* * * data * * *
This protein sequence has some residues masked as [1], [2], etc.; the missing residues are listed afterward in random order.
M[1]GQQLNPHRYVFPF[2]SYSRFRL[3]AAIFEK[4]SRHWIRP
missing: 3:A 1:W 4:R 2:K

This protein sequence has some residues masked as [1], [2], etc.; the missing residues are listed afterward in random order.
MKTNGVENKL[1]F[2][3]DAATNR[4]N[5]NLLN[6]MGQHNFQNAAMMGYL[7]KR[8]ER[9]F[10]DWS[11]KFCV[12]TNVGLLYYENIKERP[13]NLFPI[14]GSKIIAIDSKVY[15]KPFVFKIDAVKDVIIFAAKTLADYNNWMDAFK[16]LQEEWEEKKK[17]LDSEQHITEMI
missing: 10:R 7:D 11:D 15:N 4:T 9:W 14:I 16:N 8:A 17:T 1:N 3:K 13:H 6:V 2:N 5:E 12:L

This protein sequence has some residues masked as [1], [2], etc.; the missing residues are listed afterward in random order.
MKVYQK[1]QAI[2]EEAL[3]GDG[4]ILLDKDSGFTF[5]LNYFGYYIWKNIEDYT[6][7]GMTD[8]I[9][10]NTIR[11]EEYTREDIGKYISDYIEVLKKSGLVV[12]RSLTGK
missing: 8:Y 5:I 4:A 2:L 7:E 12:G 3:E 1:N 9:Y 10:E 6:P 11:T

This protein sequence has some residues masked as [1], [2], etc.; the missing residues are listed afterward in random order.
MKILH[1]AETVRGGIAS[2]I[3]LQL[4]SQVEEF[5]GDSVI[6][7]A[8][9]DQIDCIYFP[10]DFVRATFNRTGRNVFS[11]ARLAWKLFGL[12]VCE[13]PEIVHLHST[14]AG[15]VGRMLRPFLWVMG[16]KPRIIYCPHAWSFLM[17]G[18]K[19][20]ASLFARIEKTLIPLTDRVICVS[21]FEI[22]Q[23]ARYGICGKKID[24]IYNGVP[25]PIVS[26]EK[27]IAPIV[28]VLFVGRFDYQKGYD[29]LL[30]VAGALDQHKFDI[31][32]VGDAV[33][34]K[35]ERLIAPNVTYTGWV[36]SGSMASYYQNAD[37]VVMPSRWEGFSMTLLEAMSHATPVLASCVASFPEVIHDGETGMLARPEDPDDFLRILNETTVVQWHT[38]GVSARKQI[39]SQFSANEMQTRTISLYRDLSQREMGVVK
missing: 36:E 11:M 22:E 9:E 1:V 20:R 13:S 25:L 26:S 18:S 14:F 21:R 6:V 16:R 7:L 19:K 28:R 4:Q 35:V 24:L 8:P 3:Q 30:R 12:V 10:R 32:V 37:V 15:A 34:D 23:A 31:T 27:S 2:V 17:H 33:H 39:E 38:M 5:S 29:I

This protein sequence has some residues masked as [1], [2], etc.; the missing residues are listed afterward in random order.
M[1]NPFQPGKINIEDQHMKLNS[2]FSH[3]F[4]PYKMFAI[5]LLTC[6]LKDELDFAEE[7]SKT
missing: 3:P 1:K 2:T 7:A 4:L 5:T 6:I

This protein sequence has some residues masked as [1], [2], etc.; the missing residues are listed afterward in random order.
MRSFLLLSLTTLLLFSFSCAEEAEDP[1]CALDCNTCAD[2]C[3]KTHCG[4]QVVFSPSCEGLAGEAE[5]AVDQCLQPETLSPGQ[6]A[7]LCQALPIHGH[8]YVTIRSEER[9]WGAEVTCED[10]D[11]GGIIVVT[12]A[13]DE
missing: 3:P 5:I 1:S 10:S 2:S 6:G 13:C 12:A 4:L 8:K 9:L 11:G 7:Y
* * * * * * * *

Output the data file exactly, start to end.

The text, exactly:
This protein sequence has some residues masked as [1], [2], etc.; the missing residues are listed afterward in random order.
M[1]GQQLNPHRYVFPF[2]SYSRFRL[3]AAIFEK[4]SRHWIRP
missing: 3:A 1:W 4:R 2:K

This protein sequence has some residues masked as [1], [2], etc.; the missing residues are listed afterward in random order.
MKTNGVENKL[1]F[2][3]DAATNR[4]N[5]NLLN[6]MGQHNFQNAAMMGYL[7]KR[8]ER[9]F[10]DWS[11]KFCV[12]TNVGLLYYENIKERP[13]NLFPI[14]GSKIIAIDSKVY[15]KPFVFKIDAVKDVIIFAAKTLADYNNWMDAFK[16]LQEEWEEKKK[17]LDSEQHITEMI
missing: 10:R 7:D 11:D 15:N 4:T 9:W 14:I 16:N 8:A 17:T 1:N 3:K 13:H 6:V 2:N 5:E 12:L

This protein sequence has some residues masked as [1], [2], etc.; the missing residues are listed afterward in random order.
MKVYQK[1]QAI[2]EEAL[3]GDG[4]ILLDKDSGFTF[5]LNYFGYYIWKNIEDYT[6][7]GMTD[8]I[9][10]NTIR[11]EEYTREDIGKYISDYIEVLKKSGLVV[12]RSLTGK
missing: 8:Y 5:I 4:A 2:L 7:E 12:G 3:E 1:N 9:Y 10:E 6:P 11:T

This protein sequence has some residues masked as [1], [2], etc.; the missing residues are listed afterward in random order.
MKILH[1]AETVRGGIAS[2]I[3]LQL[4]SQVEEF[5]GDSVI[6][7]A[8][9]DQIDCIYFP[10]DFVRATFNRTGRNVFS[11]ARLAWKLFGL[12]VCE[13]PEIVHLHST[14]AG[15]VGRMLRPFLWVMG[16]KPRIIYCPHAWSFLM[17]G[18]K[19][20]ASLFARIEKTLIPLTDRVICVS[21]FEI[22]Q[23]ARYGICGKKID[24]IYNGVP[25]PIVS[26]EK[27]IAPIV[28]VLFVGRFDYQKGYD[29]LL[30]VAGALDQHKFDI[31][32]VGDAV[33][34]K[35]ERLIAPNVTYTGWV[36]SGSMASYYQNAD[37]VVMPSRWEGFSMTLLEAMSHATPVLASCVASFPEVIHDGETGMLARPEDPDDFLRILNETTVVQWHT[38]GVSARKQI[39]SQFSANEMQTRTISLYRDLSQREMGVVK
missing: 36:E 11:M 22:E 9:E 1:V 20:R 13:S 25:L 26:S 18:S 14:F 21:R 6:V 16:R 7:L 19:K 28:R 4:Q 35:V 24:L 8:P 3:Q 30:R 12:V 10:R 32:V 37:V 15:A 34:D 23:A 31:T 27:S 2:V 17:H 33:H 39:E 38:M 5:S 29:I

This protein sequence has some residues masked as [1], [2], etc.; the missing residues are listed afterward in random order.
M[1]NPFQPGKINIEDQHMKLNS[2]FSH[3]F[4]PYKMFAI[5]LLTC[6]LKDELDFAEE[7]SKT
missing: 3:P 1:K 2:T 7:A 4:L 5:T 6:I

This protein sequence has some residues masked as [1], [2], etc.; the missing residues are listed afterward in random order.
MRSFLLLSLTTLLLFSFSCAEEAEDP[1]CALDCNTCAD[2]C[3]KTHCG[4]QVVFSPSCEGLAGEAE[5]AVDQCLQPETLSPGQ[6]A[7]LCQALPIHGH[8]YVTIRSEER[9]WGAEVTCED[10]D[11]GGIIVVT[12]A[13]DE
missing: 3:P 5:I 1:S 10:S 2:S 6:G 13:C 12:A 4:L 8:K 9:L 11:G 7:Y